Ignored by Co-worker

Question to Ask the Workplace Doctors about loud, brash coworker who ignores me:

I work with a girl who chooses to be cold to me at all times. It really bothers me and I have asked her about it. She said there is nothing wrong, but still treats me cold by ignoring me and rude when she has to talk to me. The history is this: She has been with company for 4 years. I have been there for 2, but was previously there for 15. We are on the same level. We were friends at first, always discussing new ways and better methods to improve our work. I really enjoyed our work friendship. Although I knew she was controlling; it didn’t affect me in a negative way. She took our ideas, claimed as hers, and presented this to our manager of a “new and improved standard” for our department. She fought hard to get these new standards in effect, which really upset the entire department. She created a lot of hostility and tension as she tried to control and implement new standards with our manager’s support. She ousted herself from our department. She acted very vindictive to our lead and tried hard to get her fired, which didn’t work. She eventually got tired of me, as she didn’t need me anymore for ideas.

If I didn’t agree with her, she did not like it. I did disagree with a few minor things she wanted to change. I was open and friendly at first when we discussed it. She didn’t want to be disagreed with so our discussions turned in a hostile and uncomfortable situation. It was at this point when she started to ignore me. That was about a year ago. Her ideas did get implemented against our lead’s and several co-workers’ opposition. Now that she “won” she has since become friends with everyone in our department, including our lead who she tried to get fired.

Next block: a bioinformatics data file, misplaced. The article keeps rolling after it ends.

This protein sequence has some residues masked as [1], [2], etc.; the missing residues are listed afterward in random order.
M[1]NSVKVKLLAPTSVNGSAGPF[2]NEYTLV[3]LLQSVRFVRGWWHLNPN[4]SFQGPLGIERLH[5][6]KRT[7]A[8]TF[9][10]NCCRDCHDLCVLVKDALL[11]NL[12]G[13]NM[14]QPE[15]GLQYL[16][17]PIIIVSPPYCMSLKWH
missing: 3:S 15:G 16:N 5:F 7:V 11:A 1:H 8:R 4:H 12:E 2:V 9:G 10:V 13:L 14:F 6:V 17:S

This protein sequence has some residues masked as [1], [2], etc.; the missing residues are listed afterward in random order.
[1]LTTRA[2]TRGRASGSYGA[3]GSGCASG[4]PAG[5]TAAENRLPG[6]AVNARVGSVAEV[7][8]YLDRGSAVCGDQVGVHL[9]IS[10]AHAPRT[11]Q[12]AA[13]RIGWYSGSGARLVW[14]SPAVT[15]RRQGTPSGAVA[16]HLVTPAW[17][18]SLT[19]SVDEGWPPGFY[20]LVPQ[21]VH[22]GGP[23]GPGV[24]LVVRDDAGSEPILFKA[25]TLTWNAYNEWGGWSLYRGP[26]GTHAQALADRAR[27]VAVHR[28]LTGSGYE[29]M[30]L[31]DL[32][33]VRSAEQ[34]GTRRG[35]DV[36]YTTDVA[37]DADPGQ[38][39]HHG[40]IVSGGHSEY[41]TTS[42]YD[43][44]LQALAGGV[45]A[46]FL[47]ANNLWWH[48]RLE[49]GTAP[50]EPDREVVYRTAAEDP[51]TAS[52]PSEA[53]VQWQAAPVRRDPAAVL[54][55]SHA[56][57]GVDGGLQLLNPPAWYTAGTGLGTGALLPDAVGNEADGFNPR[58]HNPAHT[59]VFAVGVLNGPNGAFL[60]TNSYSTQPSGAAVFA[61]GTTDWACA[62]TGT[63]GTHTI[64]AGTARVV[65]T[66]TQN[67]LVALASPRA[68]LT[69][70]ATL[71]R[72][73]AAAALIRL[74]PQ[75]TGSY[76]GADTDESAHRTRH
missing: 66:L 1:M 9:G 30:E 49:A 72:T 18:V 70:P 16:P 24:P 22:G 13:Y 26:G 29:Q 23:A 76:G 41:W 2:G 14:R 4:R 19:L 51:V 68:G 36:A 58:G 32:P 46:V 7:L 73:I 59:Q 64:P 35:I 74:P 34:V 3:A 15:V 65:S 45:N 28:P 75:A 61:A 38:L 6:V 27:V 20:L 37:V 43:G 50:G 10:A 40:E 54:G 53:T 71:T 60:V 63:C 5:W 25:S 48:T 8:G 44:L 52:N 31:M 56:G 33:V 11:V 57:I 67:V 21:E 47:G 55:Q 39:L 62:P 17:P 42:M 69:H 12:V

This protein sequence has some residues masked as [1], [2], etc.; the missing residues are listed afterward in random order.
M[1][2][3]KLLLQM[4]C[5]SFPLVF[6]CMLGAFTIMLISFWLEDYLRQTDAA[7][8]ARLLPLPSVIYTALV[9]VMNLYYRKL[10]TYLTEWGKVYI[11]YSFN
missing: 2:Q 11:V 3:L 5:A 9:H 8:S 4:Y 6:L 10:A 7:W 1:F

She talks to everyone, but me. We have department meetings every week. There are just 5 of us, so it is a small and intimate group. Whenever I speak, she will not look at me. If I ask a question for ideas from everyone, she will not speak. If I see her during breaks, she will only look at and acknowledge the other person we are with. If I say “good morning” or anything of that nature, she will literally grumble “morning” as if she wants me to know she doesn’t want to be friendly.

Others have noticed this too. I have talked to my lead, manager and human resources for advice. I get advice like “be the bigger person” and continue to be nice or just ignore her. I am a friendly and sensitive person. I get along with everyone I work with. Yes, there are some I don’t care for, but I still get along with everyone. And people there enjoy working with me, my co-workers, lead, and managers. I think it is because I am a hard worker, I’m motivated and positive. How can I improve this situation? It has come to the point where I get nervous before and during our weekly meetings because I can’t stand how she singles me out with her ignoring and hostility towards me. I find it embarrassing to be treated like that in front of others.

She’s a loud and brash person. I think she enjoys talking and laughing with others right in front of me, while excluding me, to show she is liked. I wonder too if she is jealous of me. I am not the type of person who normally thinks people are jealous of me. While I have some confidence, I am still a modest person. But I can’t figure out “why me”? What is it with me she can’t stand? We had disagreements in the past, but that shouldn’t keep people from being friendly. Any suggestions you have are greatly appreciated! Thanks.